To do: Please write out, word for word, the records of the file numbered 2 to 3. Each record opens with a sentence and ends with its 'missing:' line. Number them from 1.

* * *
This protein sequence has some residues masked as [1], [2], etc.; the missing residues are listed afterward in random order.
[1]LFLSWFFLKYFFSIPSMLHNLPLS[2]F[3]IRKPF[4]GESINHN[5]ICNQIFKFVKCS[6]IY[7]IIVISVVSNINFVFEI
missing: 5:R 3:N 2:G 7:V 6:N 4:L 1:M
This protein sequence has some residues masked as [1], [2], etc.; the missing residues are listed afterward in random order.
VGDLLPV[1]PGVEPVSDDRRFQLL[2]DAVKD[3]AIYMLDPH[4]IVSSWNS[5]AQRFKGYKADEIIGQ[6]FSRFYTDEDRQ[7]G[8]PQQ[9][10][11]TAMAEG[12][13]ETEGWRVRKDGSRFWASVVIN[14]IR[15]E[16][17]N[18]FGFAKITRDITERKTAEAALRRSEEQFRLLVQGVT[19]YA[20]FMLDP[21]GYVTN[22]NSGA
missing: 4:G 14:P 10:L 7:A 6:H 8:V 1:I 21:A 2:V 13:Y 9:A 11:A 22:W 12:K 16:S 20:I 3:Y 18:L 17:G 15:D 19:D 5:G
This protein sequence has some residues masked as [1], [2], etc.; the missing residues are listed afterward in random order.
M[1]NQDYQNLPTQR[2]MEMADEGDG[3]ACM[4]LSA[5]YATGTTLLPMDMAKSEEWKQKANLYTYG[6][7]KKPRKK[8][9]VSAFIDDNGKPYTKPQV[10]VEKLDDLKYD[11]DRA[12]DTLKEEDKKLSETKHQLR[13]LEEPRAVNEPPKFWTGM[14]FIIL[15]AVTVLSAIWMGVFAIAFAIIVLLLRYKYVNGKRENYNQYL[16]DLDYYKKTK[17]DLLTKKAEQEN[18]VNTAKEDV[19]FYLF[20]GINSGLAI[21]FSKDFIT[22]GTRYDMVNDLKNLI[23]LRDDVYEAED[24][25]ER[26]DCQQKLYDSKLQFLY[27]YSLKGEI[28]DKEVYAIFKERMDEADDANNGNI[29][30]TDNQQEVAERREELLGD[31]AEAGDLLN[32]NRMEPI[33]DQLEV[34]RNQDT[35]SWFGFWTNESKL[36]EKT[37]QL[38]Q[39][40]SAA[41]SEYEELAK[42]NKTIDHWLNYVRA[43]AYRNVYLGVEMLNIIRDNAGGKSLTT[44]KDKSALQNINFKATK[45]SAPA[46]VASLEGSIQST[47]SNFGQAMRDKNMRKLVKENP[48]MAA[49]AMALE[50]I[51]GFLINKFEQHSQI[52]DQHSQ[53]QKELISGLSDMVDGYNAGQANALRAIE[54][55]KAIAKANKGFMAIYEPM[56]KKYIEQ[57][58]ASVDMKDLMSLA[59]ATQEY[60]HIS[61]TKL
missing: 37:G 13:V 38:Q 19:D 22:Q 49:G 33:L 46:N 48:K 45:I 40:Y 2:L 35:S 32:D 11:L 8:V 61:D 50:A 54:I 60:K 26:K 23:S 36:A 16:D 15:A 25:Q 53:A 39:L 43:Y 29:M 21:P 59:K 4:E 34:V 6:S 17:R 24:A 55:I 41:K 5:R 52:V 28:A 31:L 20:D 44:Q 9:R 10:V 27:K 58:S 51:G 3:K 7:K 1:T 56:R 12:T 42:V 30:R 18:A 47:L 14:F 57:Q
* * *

This protein sequence has some residues masked as [1], [2], etc.; the missing residues are listed afterward in random order.
VGDLLPV[1]PGVEPVSDDRRFQLL[2]DAVKD[3]AIYMLDPH[4]IVSSWNS[5]AQRFKGYKADEIIGQ[6]FSRFYTDEDRQ[7]G[8]PQQ[9][10][11]TAMAEG[12][13]ETEGWRVRKDGSRFWASVVIN[14]IR[15]E[16][17]N[18]FGFAKITRDITERKTAEAALRRSEEQFRLLVQGVT[19]YA[20]FMLDP[21]GYVTN[22]NSGA
missing: 4:G 14:P 10:L 7:A 6:H 8:V 1:I 21:A 2:V 13:Y 9:A 11:A 22:W 12:K 16:S 20:I 3:Y 18:L 17:G 15:D 19:D 5:G
This protein sequence has some residues masked as [1], [2], etc.; the missing residues are listed afterward in random order.
M[1]NQDYQNLPTQR[2]MEMADEGDG[3]ACM[4]LSA[5]YATGTTLLPMDMAKSEEWKQKANLYTYG[6][7]KKPRKK[8][9]VSAFIDDNGKPYTKPQV[10]VEKLDDLKYD[11]DRA[12]DTLKEEDKKLSETKHQLR[13]LEEPRAVNEPPKFWTGM[14]FIIL[15]AVTVLSAIWMGVFAIAFAIIVLLLRYKYVNGKRENYNQYL[16]DLDYYKKTK[17]DLLTKKAEQEN[18]VNTAKEDV[19]FYLF[20]GINSGLAI[21]FSKDFIT[22]GTRYDMVNDLKNLI[23]LRDDVYEAED[24][25]ER[26]DCQQKLYDSKLQFLY[27]YSLKGEI[28]DKEVYAIFKERMDEADDANNGNI[29][30]TDNQQEVAERREELLGD[31]AEAGDLLN[32]NRMEPI[33]DQLEV[34]RNQDT[35]SWFGFWTNESKL[36]EKT[37]QL[38]Q[39][40]SAA[41]SEYEELAK[42]NKTIDHWLNYVRA[43]AYRNVYLGVEMLNIIRDNAGGKSLTT[44]KDKSALQNINFKATK[45]SAPA[46]VASLEGSIQST[47]SNFGQAMRDKNMRKLVKENP[48]MAA[49]AMALE[50]I[51]GFLINKFEQHSQI[52]DQHSQ[53]QKELISGLSDMVDGYNAGQANALRAIE[54][55]KAIAKANKGFMAIYEPM[56]KKYIEQ[57][58]ASVDMKDLMSLA[59]ATQEY[60]HIS[61]TKL
missing: 37:G 13:V 38:Q 19:D 22:Q 49:G 33:L 46:N 48:K 45:I 40:Y 2:L 35:S 32:D 11:L 8:V 61:D 50:A 54:I 60:K 26:K 23:S 36:A 16:D 15:A 25:Q 53:A 39:L 43:Y 29:M 21:P 59:K 4:E 34:V 6:S 17:R 24:A 55:I 41:K 5:R 52:V 28:A 31:L 20:D 44:Q 9:R 10:V 27:K 58:S 51:G 3:K 7:K 1:T 56:R 12:T 42:V 30:R 18:A 47:L 14:F 57:Q